Tuesday, November 04, 2008

Strawberry Fields forever

Although I will to have to watch Quantum of Solace about ten more times on the DVD, plus carry out further research on Wikipedia, to figure out what the heck the plot was all about, I found it almost as good as Casino Royale. It is on a par with any of the Brosnan films (with the possible exception of Goldeneye), though perhaps it headed a little too closely into Jason Bourne territory, which is understandable due to its use of the same film editor as the latest Bourne series outing.

The dreadful day when an American is cast as Bond, thus marking the final takeover of the British Empire by the Americans, will still be delayed as long as we can find actors of the stature of Daniel Craig, but with Quantum of Solace we are a quantum closer. The human need to observe and celebrate the eternal Man-God of Hercules, as portrayed by Bourne and Bond, and a myriad of others, is blending into a sameness, but I suppose that the market will have its way, even if I, as an individual, prefer my Bond heroes to be a little less "Man" and a little more "God".

Yes, it's more human that Bond these days bleeds a little more for Blighty than he used to, but I still miss Roger Moore's solution of difficult situations via the wry lifting of his eyebrow to summon the other powers on Olympus to rise from their gilded ambrosial slumber, and to help him a little more energetically, especially Tyche, the Goddess of Luck.

But no matter. A fine film, which will no doubt be all the finer once I have drunk it in enough to work out the point of the plot, where the two bullets came from at the end, and whatever it was Mathis said in the key scene at the centre of the movie.

What was best about the film, however, was not Craig's portrayal of Hercules, but the fun the scriptwriters had with the Quantum organisation; the chief Quantum villain of the film sported the marvellously environmentalist name of 'Greene', plus a career as a major player in the environmentalist movement.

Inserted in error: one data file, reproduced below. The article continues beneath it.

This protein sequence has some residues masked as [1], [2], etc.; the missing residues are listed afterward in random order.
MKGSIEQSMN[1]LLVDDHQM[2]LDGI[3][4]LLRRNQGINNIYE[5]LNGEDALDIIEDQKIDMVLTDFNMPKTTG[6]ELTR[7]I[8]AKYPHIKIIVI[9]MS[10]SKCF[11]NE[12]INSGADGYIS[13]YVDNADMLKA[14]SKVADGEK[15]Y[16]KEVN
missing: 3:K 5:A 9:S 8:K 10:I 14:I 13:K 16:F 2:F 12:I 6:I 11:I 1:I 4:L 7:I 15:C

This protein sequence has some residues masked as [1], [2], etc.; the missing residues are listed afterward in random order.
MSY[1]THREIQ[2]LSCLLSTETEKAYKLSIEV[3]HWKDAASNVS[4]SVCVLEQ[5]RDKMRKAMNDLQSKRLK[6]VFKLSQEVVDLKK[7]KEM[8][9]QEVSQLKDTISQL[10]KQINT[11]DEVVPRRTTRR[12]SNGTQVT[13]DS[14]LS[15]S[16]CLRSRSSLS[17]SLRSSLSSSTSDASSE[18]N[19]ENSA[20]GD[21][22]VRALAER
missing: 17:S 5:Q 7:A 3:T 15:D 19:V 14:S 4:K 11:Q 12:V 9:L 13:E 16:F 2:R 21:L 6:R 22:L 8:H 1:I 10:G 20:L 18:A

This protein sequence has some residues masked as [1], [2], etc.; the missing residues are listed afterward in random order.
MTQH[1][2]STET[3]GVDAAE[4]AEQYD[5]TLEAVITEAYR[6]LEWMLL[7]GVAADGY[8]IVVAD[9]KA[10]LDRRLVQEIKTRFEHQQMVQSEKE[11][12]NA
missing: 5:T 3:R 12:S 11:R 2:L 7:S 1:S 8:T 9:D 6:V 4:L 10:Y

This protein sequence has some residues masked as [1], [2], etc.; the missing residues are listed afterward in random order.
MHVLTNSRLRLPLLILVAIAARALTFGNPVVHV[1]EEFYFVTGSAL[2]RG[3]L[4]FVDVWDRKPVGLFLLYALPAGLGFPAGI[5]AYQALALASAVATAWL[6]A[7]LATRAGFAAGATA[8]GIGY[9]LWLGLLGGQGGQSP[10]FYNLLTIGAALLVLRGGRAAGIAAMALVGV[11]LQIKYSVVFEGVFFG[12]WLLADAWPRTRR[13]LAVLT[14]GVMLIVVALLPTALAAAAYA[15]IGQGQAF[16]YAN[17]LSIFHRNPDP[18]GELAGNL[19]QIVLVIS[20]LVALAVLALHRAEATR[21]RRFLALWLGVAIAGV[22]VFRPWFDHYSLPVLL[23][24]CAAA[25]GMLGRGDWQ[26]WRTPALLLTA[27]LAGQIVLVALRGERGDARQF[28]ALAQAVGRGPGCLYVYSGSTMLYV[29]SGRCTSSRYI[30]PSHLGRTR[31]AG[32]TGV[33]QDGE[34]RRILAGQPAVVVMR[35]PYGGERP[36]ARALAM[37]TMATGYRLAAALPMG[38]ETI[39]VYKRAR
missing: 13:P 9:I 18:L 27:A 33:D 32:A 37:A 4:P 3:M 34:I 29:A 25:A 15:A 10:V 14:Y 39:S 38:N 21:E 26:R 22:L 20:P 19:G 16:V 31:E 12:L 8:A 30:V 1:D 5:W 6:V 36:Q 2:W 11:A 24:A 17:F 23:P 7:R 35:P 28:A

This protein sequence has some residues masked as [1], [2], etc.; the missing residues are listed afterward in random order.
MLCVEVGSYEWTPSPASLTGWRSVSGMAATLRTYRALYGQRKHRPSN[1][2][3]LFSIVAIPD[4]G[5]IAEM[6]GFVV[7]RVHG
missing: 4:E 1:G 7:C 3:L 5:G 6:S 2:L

Thus, the new Bond villains set to replace the communists are, wait for it, the environmentalists! Superb. One might have even suspected that a certain Jack Maturin had earned himself an uncredited screenplay debut! Marvellous.

And of course, who else in real life could be the shadowy Quantum group of international crooks, financiers and politicians, other than the shadowy Bilderberg group of international crooks, financiers and politicians? I suspect a few alarm bells will have rung for this bunch of mafiosi gangsters and banksters, when its individual members saw the film. It certainly looked a pretty close fit to me, particularly during the Opera scene. But I desperately don't want to end up in the furry undergrowth territory of David Icke and his conspiracy theorist friends, so I'll leave it there for the moment. (I prefer to think of our ruling overlord masters as being merely lizards and slime balls, in the sense of Douglas Adams, rather than actually being reptilian humanoids).

However, if you are unsure about the interconnected tendrils of this disgusting organisation, and its related "friends" in Chatham House, the Council on Foreign Relations, and the Trilateral Commission, the best place to get started is Uncle Murray's incredible series of pieces describing the links between all of these Quantum-like groups, as marvellously posited in Quantum of Solace by the links between the CIA and Quantum; read them all, especially the first one, and weep:

Wall Street, Banks, and American Foreign Policy

Rothbard on Greenspan

The Conspiracy Theory of History Revisited

Swan Song of the Old Right

The Reagan Phenomenon


Anonymous said...

Re the Bourne films: The first two I enjoyed. However the third I liked less as most of the time it consisted of various actors doing running commentaries of what Bourne was doing while speaking into their mobile phones/walkie talkies. It got very repetitive and tedious toward the end.

Jack Maturin said...

Yes, whereas Bond can go into 20 incarnations, the Bourne franchise is beginning to flounder after three. This may be due to the complexity of Bond, as compared to Bourne. Or maybe it's just magic? :-)